So, what does this mean for MMOs? Many contemporary MMOs are intending to use procedural generation to populate the world. Typical theme park MMOs might have as many as half a dozen large cities, but they are static and established beforehand. A procedural MMO, however, must account for any number of potential locations and variations. As such, procedural generation does seem to be the most logical choice, rather than trying to hire a veritable army of level designers.

In the process of setting the parameters for the procedural generation, then, I think the above qualities should be present in just about every permutation. At this early point in thinking about designing the generation, it’s exactly the right time to be setting precedents that will make all of the cities that appear in Ashes as interesting, memorable, and successful as the very best theme park MMO examples.
Recapping the most critical elements of a successful MMO city:

  • Thoughtful paths, edges, districts, nodes, and landmarks

  • A well scaled, neutrally textured, central public space

  • Key city services arranged around the central space

  • Less trafficked city services arranged around the central

  • ‘Breathing room’ for exploration and roleplay


Procedural generation is an opportunity to go further than just best practices for cities, though. We know that the appearances of cities will be varied in some seemingly large part derived from the racial makeup. We have already seen some of the various different types of buildings rendered in a race’s specific style. I think there is a chance to extend the variation by race further than simply different assets run through procedural placement – extending to the urban design, and thus spatial character.

I imagine each race can have a spatial typology unique to themselves. Each variation still adheres to the guidelines I set up earlier – the elements of good MMO cities – but subtly varies based on the race whose individual buildings are present. Such urban spatial types might include a centralized point type, a circular type, a linear type, or a decentralized type.


The result of altering the procedural generation in this way would be that each racial city not only looks different, but feels different to occupy. Instead of simply swapping out the assets that run through the generator, the entire essence of the city can be altered. The way you move through and do business in a Vek city will feel entirely different than a Kaelar city.


Moving past alterations and tweaks to the procedural generation, I think a real opportunity for comes in the manual curation of the procedural generation and the utilization of extreme sites. My biggest fear – given the current level of information we have now - is that the node generation system is going to produce a huge variety of interesting and unique cities that all appear in a convenient open field.

Instead, I am hopeful that these cities have sites and locations as varied as the best theme park games. Cities tucked in canyons, cities in the shadow of towering trees, cities clinging to the side of a mountain, cities spread over a chain of islands, and so on. The richest factor in determining the uniqueness of a city is the location, to the point where I would want to see site variation with raw asset swapping well over racial variation.

Based on my limited understanding of the procedural generation, though, this would likely be challenging. To that end, I hope Intrepid finds a way to synthesize the generator with the deliberate touch of a designer – working in the form of brushes? Volumes? Generative iteration followed by manual cleanup? Who knows.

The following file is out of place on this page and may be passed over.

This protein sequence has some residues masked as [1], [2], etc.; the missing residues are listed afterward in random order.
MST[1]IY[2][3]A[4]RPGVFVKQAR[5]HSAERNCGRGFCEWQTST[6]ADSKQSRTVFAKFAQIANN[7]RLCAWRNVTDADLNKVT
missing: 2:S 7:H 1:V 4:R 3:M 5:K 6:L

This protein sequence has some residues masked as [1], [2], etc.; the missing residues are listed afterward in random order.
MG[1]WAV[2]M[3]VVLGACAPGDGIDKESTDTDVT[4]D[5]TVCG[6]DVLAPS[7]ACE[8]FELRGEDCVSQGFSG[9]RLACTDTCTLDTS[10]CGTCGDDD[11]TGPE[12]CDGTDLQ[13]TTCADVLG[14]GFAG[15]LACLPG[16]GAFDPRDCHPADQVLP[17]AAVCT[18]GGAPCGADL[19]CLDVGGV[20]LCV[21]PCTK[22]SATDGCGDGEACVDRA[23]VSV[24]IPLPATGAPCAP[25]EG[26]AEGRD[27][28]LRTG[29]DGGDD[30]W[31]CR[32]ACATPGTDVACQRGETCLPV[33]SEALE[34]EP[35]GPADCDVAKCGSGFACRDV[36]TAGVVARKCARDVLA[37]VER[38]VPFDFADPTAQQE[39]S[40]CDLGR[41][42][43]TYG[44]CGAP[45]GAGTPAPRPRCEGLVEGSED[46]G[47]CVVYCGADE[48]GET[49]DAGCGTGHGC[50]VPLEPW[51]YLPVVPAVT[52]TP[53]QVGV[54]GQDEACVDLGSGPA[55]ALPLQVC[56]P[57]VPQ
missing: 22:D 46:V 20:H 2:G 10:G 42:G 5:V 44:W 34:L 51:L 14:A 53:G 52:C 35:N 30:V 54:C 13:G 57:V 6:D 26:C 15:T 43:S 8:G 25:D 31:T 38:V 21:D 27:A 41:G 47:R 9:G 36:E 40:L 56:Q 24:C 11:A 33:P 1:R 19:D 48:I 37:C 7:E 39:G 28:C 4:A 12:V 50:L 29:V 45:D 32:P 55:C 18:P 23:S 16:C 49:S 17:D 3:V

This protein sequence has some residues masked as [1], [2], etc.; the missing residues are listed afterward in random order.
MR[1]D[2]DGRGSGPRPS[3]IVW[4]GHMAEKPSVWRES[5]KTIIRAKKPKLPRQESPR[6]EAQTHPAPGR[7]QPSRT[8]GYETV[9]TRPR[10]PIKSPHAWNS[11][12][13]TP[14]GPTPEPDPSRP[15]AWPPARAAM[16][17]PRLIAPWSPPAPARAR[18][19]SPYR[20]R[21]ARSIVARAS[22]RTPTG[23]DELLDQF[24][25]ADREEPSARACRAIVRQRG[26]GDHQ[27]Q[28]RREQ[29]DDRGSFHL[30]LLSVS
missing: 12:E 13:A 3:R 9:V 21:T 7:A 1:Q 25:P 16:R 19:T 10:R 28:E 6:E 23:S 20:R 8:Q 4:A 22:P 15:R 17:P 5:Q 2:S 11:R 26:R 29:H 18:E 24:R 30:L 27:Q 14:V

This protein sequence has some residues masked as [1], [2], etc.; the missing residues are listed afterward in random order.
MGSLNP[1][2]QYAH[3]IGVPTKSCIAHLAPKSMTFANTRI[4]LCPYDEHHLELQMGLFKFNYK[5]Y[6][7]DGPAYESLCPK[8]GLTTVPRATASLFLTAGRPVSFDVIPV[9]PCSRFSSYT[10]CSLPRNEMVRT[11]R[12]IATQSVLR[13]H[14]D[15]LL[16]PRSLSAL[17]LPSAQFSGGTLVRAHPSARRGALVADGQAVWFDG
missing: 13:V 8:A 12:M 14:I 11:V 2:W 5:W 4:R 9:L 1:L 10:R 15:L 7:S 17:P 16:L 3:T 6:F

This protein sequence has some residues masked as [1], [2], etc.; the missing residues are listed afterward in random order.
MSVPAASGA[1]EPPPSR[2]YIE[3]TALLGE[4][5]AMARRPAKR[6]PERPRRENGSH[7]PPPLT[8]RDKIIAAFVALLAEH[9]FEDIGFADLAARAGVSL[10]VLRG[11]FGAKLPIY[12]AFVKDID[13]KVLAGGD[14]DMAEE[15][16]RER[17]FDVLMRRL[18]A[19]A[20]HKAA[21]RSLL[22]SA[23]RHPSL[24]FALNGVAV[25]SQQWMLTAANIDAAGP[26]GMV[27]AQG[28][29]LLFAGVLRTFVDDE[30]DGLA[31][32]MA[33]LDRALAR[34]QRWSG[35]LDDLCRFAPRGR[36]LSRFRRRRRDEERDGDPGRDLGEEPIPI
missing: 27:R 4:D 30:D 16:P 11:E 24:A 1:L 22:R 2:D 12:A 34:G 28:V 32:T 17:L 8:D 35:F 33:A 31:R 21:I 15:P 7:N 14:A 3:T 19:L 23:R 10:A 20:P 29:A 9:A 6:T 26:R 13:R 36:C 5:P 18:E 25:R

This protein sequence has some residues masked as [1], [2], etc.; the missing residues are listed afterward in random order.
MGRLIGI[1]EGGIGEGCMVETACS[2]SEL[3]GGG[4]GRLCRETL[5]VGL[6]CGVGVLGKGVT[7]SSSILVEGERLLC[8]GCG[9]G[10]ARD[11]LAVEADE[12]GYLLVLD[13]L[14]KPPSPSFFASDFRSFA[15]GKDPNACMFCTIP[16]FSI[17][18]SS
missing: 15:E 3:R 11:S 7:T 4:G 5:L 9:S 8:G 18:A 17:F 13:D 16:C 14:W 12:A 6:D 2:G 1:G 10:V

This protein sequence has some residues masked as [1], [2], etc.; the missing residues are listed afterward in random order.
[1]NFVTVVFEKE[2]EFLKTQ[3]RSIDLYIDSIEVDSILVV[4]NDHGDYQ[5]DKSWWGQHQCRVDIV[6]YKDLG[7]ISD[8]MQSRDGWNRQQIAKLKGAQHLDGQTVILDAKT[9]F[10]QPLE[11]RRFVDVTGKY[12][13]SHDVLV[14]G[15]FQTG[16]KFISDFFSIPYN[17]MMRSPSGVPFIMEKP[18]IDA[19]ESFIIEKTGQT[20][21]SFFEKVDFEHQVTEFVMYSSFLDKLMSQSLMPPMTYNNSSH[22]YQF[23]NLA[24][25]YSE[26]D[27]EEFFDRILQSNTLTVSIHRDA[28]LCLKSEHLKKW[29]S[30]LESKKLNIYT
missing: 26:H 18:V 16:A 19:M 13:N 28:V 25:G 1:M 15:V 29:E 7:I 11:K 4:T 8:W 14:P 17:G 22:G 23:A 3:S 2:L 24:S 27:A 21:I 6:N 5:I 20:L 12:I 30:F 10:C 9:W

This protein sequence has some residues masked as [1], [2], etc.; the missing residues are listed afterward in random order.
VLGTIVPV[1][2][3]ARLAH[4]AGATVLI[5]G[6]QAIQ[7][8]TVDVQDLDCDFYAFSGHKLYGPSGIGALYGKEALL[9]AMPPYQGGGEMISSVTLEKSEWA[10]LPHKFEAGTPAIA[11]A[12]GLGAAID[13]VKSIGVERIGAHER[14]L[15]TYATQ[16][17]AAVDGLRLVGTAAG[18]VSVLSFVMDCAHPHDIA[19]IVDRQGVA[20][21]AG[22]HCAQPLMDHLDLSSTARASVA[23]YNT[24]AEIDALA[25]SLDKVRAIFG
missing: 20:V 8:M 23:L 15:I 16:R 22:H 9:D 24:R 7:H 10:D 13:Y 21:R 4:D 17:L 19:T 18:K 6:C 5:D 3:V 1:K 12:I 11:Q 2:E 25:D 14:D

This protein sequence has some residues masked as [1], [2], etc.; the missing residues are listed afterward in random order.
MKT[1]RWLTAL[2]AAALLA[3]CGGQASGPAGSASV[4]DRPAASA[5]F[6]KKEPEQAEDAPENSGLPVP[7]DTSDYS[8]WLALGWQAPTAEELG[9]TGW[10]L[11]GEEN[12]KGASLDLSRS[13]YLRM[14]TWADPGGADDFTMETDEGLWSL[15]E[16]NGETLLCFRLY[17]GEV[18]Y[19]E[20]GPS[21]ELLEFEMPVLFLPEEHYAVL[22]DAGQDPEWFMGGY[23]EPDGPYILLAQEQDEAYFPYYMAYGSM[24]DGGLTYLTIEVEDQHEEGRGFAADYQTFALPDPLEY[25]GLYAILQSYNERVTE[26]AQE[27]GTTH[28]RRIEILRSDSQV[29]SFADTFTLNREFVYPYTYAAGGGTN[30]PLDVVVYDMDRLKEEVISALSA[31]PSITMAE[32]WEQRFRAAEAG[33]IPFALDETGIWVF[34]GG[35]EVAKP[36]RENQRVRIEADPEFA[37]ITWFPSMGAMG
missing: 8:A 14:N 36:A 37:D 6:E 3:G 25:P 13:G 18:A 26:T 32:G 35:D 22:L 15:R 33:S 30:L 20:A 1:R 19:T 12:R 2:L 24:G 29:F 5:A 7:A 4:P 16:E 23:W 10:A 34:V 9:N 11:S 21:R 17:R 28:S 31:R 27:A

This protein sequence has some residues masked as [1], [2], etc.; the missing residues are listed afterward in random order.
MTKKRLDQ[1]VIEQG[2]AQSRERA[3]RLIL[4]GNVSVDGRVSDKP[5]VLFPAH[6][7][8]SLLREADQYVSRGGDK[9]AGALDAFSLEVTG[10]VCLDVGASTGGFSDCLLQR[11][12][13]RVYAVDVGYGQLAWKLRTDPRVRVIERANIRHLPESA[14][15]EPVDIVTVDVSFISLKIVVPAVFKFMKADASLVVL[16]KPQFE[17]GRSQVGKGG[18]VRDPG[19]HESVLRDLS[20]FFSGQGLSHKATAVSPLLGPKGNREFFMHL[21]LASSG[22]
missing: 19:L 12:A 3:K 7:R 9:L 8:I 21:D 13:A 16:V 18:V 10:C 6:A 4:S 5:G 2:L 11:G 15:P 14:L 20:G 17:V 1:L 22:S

In any case, I think variation by location must be the single most important factor in creating the cities of Ashes. Without that, I worry that we will have ‘The orc metropolis of ZOI 72” and the slightly varied “orc metropolis of ZOI 24” without much to distinguish them. As was the case in the early days of No Man’s Sky, having infinite variation does not mean a whole lot when the variation is evenly and uniformly distributed. Instead, I hope to have “Yoloti, Jewel of the Mountainside” and “The Canyon Observatory, Tecolotl.” Infinitely varied cities in a field does not feel memorable – slightly more similar cities in epic locations will.

Now, losing to a siege does not only mean losing your hard work, but it also means losing a one-of-a-kind environment, potentially never to be seen again. I want a game where people speak of their cities in awed tones, with the losses and gain being every bit as real as losing a work of history and art in reality.


Based on my experience with procedural generation, this last thought moves to the edge of impossibility, but I will include it anyway for the sake of evoking imagination and eliciting discussion. I would love to see the history of a node fully embodied in its condition. That is to say, if a city falls to a siege and is razed, but is later rebuilt, it would be incredible to see ruins of the first city still present in the new one. This creates a sense of time, serves as a living embodiment of history for players that were there and a mystery to be explored for new ones, and shows the changing demographics in the form of potentially varied racial architecture (and spatialization!) The implausibility of such an approach stems from requiring the generator to have a memory of what was and a means of interfacing with that knowledge, but still, the idea is appealing.


  • In general, the procedural generator should be calibrated to adhere to urban design principles

  • Every city needs careful attention paid to its dominant public space

  • I’d like to see not only racial variation in aesthetic, but also spatial typology

  • That said, I think the single most important city design factor should be a unique and evocative location

  • Finding a way to include ruins (a temporal element) would be awe inspiring, if implausibly difficult to automate